UCOSA Taps into Reserve Fund

UCOSA Taps into Reserve Fund

 

Stockton Duvall, UCOSA President, presents legislation to move money out of the Reserve Fund and put it to use on campus, for a conference and at the new International House during the UCOSA Congress meeting on Monday, Nov. 6 in the Nigh’s Will Roger’s Room. The legislation would take a total of $133,200 from the Reserve Fund. Congress members left to right, Kalina Popova, Vice Chair of Congress, Remington Dean, Chair of Congress, and Mario Figueroa, Secretary of Congress. (Cara Johnson/The Vista)

The University of Central Oklahoma Student Association passed several pieces of legislation last week that would pull money out of the Permanent Reserve Fund, which is made up of student activity fees that go unused each year.

The four financial resolutions would pull a total of $133,200 out of the Reserve Fund. The money would pay for a UCO Veterans Memorial, a stress reduction room, the National Conference for Undergraduate Research (NCUR) next April and improvements to the International House, located off-campus at Central Plaza.

UCOSA President Stockton Duvall said he talked with representatives across campus from the Center for Counseling and Well-Being, Veteran Student Services (VSS) and International Student Council (ISC) on how to use the funds to improve campus. Duvall said during the UCO Student Congress meeting he was working to fulfill his campaign promise of using SAF money to benefit current students.

“While we definitely feel that the money that is in the Reserve Fund is paid in by students from years past, they are not benefitting from that money,” Duvall said. “So, we want to go ahead and put it in play for some of our organizations and offices on campus.”

CFR17-107 allotted $60,000 to the construction of a UCO veterans memorial, the highest projected amount of money out of all four proposed resolutions. Duvall said the money would be the initial start of the project, since he plans on working with the VSS in order to gain additional financial support.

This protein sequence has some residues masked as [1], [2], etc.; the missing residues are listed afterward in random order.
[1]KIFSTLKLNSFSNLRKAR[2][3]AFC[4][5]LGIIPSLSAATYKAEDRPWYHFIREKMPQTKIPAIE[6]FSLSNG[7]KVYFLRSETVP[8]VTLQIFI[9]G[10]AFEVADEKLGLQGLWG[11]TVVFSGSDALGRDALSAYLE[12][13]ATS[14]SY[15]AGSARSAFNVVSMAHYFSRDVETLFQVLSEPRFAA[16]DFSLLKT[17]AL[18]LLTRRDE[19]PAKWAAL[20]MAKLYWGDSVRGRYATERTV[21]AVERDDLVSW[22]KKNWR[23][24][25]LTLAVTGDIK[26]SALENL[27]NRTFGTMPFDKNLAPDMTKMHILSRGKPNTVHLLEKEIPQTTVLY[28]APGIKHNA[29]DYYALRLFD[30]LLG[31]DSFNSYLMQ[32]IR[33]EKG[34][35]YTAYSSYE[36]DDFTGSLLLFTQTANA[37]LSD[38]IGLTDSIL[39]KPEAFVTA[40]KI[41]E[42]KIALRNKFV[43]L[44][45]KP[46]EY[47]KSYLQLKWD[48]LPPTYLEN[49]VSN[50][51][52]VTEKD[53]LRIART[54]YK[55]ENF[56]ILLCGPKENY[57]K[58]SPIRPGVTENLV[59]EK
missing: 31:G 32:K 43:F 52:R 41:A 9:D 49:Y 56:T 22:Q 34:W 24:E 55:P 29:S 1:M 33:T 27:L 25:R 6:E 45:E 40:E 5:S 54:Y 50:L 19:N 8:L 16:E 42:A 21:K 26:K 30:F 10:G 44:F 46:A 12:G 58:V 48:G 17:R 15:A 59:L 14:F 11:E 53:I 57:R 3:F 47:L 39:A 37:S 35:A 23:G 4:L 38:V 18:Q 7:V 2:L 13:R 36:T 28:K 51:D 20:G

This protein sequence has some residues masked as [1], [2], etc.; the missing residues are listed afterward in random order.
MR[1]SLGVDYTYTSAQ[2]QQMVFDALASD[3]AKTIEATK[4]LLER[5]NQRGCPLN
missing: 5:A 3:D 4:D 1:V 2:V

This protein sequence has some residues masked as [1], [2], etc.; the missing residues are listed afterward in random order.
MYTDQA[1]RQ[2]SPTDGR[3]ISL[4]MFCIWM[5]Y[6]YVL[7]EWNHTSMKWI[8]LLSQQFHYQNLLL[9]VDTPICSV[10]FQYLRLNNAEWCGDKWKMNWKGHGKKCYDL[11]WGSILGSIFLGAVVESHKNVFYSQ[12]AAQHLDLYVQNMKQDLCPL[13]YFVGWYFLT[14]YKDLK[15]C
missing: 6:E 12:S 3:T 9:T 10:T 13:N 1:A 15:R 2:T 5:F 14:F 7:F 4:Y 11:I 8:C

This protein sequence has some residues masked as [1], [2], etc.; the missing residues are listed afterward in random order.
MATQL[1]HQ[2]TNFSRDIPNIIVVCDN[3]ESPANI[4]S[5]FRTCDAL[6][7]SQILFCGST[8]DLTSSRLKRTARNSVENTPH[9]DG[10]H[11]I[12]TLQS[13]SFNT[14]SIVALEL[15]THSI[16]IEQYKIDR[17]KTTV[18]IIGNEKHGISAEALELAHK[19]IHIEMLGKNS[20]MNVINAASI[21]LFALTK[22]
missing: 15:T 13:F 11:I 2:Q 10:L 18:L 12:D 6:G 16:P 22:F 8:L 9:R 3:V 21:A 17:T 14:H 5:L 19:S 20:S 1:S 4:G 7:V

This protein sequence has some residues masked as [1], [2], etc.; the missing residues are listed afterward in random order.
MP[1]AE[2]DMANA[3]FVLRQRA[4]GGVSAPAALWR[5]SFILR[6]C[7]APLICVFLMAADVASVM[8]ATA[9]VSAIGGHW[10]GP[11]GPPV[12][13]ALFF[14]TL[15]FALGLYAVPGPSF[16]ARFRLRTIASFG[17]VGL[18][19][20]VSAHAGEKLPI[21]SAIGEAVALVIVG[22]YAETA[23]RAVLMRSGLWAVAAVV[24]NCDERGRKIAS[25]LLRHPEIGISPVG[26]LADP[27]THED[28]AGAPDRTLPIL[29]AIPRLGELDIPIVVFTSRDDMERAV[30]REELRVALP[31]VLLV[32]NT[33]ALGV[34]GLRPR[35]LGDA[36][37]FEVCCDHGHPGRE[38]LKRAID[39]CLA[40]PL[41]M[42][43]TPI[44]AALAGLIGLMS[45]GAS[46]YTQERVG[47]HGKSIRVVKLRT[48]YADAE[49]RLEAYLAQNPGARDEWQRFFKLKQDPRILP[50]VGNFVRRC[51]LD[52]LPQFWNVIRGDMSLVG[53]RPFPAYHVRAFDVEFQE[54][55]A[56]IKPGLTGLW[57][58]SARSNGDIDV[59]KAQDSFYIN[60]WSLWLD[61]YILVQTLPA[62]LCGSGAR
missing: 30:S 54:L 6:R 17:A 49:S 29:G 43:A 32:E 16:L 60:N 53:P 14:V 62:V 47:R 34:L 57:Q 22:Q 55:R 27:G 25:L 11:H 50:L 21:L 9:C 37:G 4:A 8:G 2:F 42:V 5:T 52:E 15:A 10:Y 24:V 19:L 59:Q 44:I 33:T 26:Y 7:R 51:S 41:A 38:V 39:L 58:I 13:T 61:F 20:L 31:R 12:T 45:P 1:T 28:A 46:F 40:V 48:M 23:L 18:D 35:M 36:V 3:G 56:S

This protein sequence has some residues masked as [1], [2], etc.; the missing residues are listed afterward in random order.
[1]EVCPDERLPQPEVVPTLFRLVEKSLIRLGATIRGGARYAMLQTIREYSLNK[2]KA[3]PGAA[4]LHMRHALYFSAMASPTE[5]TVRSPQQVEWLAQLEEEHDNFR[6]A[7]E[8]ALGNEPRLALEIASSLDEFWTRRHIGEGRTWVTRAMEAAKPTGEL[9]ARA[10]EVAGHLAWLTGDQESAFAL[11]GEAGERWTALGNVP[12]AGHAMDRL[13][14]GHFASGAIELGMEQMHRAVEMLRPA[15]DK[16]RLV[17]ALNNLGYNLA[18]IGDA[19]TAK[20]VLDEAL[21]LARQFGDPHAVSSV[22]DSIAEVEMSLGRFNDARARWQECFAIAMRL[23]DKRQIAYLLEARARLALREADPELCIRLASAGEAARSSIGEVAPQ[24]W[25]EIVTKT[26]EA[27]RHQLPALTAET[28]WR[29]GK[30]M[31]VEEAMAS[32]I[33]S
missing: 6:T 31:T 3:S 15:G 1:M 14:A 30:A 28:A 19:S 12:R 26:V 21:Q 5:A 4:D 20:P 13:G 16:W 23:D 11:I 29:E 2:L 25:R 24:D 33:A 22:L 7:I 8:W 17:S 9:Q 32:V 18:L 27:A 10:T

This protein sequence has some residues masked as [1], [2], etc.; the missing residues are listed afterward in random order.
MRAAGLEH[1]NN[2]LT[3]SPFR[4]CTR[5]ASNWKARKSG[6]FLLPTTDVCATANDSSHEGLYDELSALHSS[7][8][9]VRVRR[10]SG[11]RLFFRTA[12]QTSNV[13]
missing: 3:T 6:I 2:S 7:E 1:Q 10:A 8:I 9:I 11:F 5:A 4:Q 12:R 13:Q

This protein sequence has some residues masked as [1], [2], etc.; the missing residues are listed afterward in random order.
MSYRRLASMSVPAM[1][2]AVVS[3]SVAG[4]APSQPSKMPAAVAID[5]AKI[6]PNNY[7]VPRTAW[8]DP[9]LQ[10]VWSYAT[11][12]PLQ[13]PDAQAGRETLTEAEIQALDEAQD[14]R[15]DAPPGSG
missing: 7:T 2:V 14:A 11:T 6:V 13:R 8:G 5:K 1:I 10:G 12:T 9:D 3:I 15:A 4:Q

VSS spokesman Brad Ward said having the memorial on campus will further UCO’s reputation of helping transition veterans into higher education.

“I think this memorial will help not only signify, but helps illustrate that the student body, as well as staff and faculty, are behind the student veteran population here on campus,” Ward said. “We are the only public institution that does not have one.”

The UCOSA held a tabling event where they surveyed 162 students about their thoughts on having student activity fees pay for the memorial, according to the Chair of UCO Student Congress, Remington Dean.

From the survey, about 87.7 percent of students felt that UCO should have a veterans monument on campus. The survey found that 61.1 percent of students supported using student activity fees to pay for the construction.

Another resolution, CFR17-106, allotted $20,000 for a stress-reduction room that would be located in the Nigh University Center.  Center for Counseling and Well-Being Director, Julia Reed, said the room will have massage chairs and biofeedback stations for students. She said the plan is to have the room ready by January.

“Stress, anxiety and depression are all really high on our campus,” Reed said.

Reed said every two years UCO conducts the American College Health Association’s (ACHA) National College Health Assessment. The 2016 assessment had 655 respondents and showed some of the top academic impacts, or factors that affected performance, was stress at 28.8 percent, anxiety at 19.7 percent, work at 18.2 percent and depression at 14.9 percent.

The legislation, CFR17-104, passed for NCUR 2018 would pull for $35,000 out of the Reserve Fund for a sponsorship for the UCOSA that would secure speakers such as Kareem Abdul-Jabbar and John Herrington.

“It is a huge deal for our university,” Duvall said.

Duvall said the money would also go towards a luncheon for 25 students, Abdul-Jabbar and UCO President Don Betz. The sponsorship would also ensure tickets for speaking events that UCOSA could offer students.

“We will work with the Student Affairs Office to make sure that those are given out as fair a way as possible,” Duvall said. “With this sponsorship it allows us to give our students an opportunity to hear from these speakers that we would not be able to afford on our own. ”

The last resolution passed, CFR17-105, would pull $18,200 for International House additions, such as new ovens and a computer lab in Central Plaza so students do not have to walk to campus to access a lab, Duvall said.

All four pieces of legislation also received a “do pass” recommendation from the UCOSA Art Committee.

The passed legislation will need to receive signatures from UCOSA advisor Cole Stanley and Vice President of Student Affairs, Myron Pope, before money can be taken out of the Reserve Fund.

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